Legal personhood, thank goodness, is still not the same as being considered human in the eyes of the law.  Nonetheless, the boundaries of what legal personhood means is constantly being challenged.

What rights and privileges are being granted when the moniker “legal person” is attached?

A deep dive into history finds mom and pop telling anyone that would listen that the family dog, or horse, or cow, or goat, or other loved animal “is family” and “just like a human.”  The arguments included discussions of how the animal was smart, understood, expressed love, and more.

Dian Fossey spent eighteen years in Rwanda studying mountain gorilla groups and proved to the world that gorillas were highly intelligent.

Koko was a western lowland gorilla kept and studied in San Francisco.  Koko learned more than 1000 words of modified American Sign language.  Koko was said to have an IQ in the 70-95 range, where 100 is considered normal for humans.

In 2014, journalist Anderson Cooper interviewed an 86-year-old retired psychology professor, John Pilley, about Pilley’s border collie, Chaser.  Called the smartest dog in the world, Chaser was able to identify over a thousand toys correctly over 95% of the time and followed virtually every command offered.  Pilley had been teaching Chaser up to five hours a day, five days a week for over nine years.

Dolphins are considered highly intelligent.  Can you tell anyone you didn’t love Flipper?

Wilber had a talking horse:  Mr. Ed.  Okay, only on TV.

Cockroaches must be very intelligent: they have survived for over 300 million years, meaning they were thriving when dinosaurs roamed the earth.  They are said to be able to be able to survive a nuclear explosion.

In 2013, the world’s first conference dedicated to the topic of nonhuman animal personhood was held at Yale University. In attendance were members of an organization called The Nonhuman Rights Project, whose efforts to secure human-equivalent protections for animals is well known to those concerned about such things.

Steven Wise, the NhRP founder, acknowledged at that conference that virtually all human societies have denied “other than human” animals the right to bodily liberty.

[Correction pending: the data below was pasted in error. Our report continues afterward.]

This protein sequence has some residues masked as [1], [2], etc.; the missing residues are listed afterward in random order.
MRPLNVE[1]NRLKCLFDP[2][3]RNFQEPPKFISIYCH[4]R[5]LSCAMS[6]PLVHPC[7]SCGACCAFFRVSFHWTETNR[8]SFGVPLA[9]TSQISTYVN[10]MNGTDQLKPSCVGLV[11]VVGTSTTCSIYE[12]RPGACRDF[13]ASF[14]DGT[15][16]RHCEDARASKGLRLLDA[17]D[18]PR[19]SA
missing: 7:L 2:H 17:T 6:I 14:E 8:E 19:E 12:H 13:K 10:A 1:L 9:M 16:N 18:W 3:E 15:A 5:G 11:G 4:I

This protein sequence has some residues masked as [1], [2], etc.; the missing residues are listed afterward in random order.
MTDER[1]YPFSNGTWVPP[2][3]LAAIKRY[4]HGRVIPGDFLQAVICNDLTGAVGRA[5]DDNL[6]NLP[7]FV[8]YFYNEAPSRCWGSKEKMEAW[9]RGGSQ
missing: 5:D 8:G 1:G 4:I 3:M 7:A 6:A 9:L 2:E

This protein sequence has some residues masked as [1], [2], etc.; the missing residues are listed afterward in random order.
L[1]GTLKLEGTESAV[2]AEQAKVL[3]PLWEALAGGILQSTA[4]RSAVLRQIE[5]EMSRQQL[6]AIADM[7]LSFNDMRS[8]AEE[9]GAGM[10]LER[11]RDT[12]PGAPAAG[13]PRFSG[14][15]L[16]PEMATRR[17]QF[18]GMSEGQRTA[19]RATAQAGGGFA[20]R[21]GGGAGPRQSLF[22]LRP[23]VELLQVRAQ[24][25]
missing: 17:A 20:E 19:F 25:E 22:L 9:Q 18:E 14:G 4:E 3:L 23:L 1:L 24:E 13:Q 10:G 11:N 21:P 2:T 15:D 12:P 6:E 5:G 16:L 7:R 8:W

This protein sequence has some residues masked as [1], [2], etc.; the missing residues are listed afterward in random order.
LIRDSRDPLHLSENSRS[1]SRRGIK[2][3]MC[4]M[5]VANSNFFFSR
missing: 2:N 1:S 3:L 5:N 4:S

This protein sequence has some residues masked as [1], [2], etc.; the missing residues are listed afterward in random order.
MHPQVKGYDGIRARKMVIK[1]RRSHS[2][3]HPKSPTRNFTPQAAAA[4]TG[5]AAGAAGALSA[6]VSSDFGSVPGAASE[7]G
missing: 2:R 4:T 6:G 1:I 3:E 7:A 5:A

The current arguments of animal rights supporters, and the pressures they bring to bear, are often directed to organizations that “keep” animals, such as zoos, circuses, amusement parks and the like.  Many of these organizations have relented, an example being SeaWorld’s decision to stop using killer whales in its shows.

The Yale conference included many speakers concerned with many “animal rights” topics, including the right of animals not be to used in experimentation.

Wise, and many others, want to move the pendulum of current legal distinction for animals from “thinghood” to “personhood.”  Such a distinction would result, according to Wise and those in that arena of belief, to a more humane treatment of animals and to “giving them their freedom,” akin to the freedom people enjoy, as an example, about where they live.

Wise and others say that certain animals have critical capacities, like autonomy, sense of self, awareness of others, mental time travel, and complex problem solving, that qualify them for the right to liberty, and they should thus be seen as equal under the law.

Wise is not off of the deep end with his arguments.  He does not say that animals have the ability to understand, much less deal with responsibilities, thus negating that concept that “rights” beget responsibilities.  His advocacy points mostly at “rights” in the realm of the treatment of animals.

There are many definitions of a human.  Some seek to define by comparison to animals, and note that humans are distinguished by superior mental development, power of articulate speech, and upright stance.